We've traditionally organized files by type. But that can make specific files difficult to track down, especially in an era dominated by component-driven development.
Web projects have traditionally been organized by page or template. But with the emergence of component-driven development, we can now build sites with reusable and composable bits of code, or components.
When web projects were organized by template, we tended to stay organized by keeping similar types of files together.
The output of a project (i.e. a sitemap) might look something like this:
/ ├── css/ │ └── main.css ├── js/ │ └── main.js └── index.html
If using some view templating system, CSS preprocessor, or JS bundler, the method for staying organized may look the same, but the project's structure will have more going on. Perhaps something like this:
src/ ├── js | ├── features/ | | └── timer.js | ├── utilities/ | | └── do-the-thing.js | └── main.js ├── scss | ├── global/ | | ├── _base.scss | | └── _typography.scss | ├── partials/ | | ├── _button.scss | | └── _timer.scss | └── main.scss └── index.njk
Sure, that's organized. The problem is that whenever you have to edit a feature, you may end up working in three (or more) different disparate.
In using a button and timer (like in the example above), a component-based file tree would look more like this:
src/ ├── components | ├── button/ | | ├── button.js | | ├── README.md | | ├── styles.scss | | └── test.spec.js | ├── timer/ | | ├── README.md | | ├── styles.scss | | ├── timer.js | | └── test.spec.js ├── styles | └── global.scss └── index.njk
In this case, everything we need for a button or a timer component are all right next to each other in the same directory. So if you need to make a change to the component, whether functional or stylistic, you know exactly where to go. It's all together.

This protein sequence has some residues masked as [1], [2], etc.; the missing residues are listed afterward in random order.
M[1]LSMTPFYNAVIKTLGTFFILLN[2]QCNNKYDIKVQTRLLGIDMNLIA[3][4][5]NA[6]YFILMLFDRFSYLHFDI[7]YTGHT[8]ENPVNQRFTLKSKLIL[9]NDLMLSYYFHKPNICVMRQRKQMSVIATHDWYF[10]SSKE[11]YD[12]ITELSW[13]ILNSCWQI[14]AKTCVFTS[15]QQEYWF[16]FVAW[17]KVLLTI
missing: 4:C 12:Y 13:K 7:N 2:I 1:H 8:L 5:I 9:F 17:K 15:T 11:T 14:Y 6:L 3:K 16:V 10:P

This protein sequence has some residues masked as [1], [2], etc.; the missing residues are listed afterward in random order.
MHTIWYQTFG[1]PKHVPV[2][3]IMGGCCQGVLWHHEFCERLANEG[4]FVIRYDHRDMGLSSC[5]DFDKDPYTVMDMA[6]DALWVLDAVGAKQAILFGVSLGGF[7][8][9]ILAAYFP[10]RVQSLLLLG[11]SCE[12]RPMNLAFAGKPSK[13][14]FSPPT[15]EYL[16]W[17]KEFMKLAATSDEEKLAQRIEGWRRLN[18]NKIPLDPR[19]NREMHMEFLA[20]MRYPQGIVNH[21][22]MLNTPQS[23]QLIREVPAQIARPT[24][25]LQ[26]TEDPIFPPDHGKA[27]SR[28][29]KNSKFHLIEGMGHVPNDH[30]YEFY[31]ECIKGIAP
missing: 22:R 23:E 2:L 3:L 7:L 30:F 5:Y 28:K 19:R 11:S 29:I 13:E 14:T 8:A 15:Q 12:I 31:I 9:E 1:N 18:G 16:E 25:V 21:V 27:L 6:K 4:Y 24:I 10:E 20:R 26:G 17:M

(Notice that I even put README files in here, which could act a means for documentation for the component, if necessary.)
One of the first holes poked in this approach is typically that it can get unwieldy quickly. Most projects don't have two components, but dozens or hundreds. And, on screen, components are often nested within components, so it can be difficult to find what you're looking for.
When it comes to structuring files, I try to stick as closely as possible to what we see on screen. Shared components go directly into
src/components, while components that are only used once, as a subcomponent, get nested in their parent's directory.
For example, consider that a header component could have a mobile nav component. It doesn't make a ton of sense to muddy up
src/components with the mobile nav component, as it'd be unlikely to be used elsewhere. Instead, I tend to stick it inside the header component.
If a component is eventually shared among multiple parents, then I pull it out to the main directory.
That said, this also assumes the application code itself is well-organized. If you make a subcomponent every chance you get, the files are going to be unwieldy, regardless of how you structure the project.
One of the biggest drawback I've found with organizing a project by components is that there tends to be extra work when it comes to excluding files from the build output. We don't want test files or READMEs in the build. But if you solve it once and build a convention, you can be consistent across projects and not worry about it once the process is in place.
I've found this to be a great approach to help drive consistency (read: convention). It has made it a breeze to move around large projects with many components.
How are you structuring your component-based projects? Let me know so we can learn from each other!
If the web is organized by pages, shouldn't we build it that way? Introducing component-driven design and development, explained through the lens of the evolution of the web.
Developer efficiency is largely driven by the number and type of decisions to make. That number can be reduced by establishing solid (but balanced) conventions.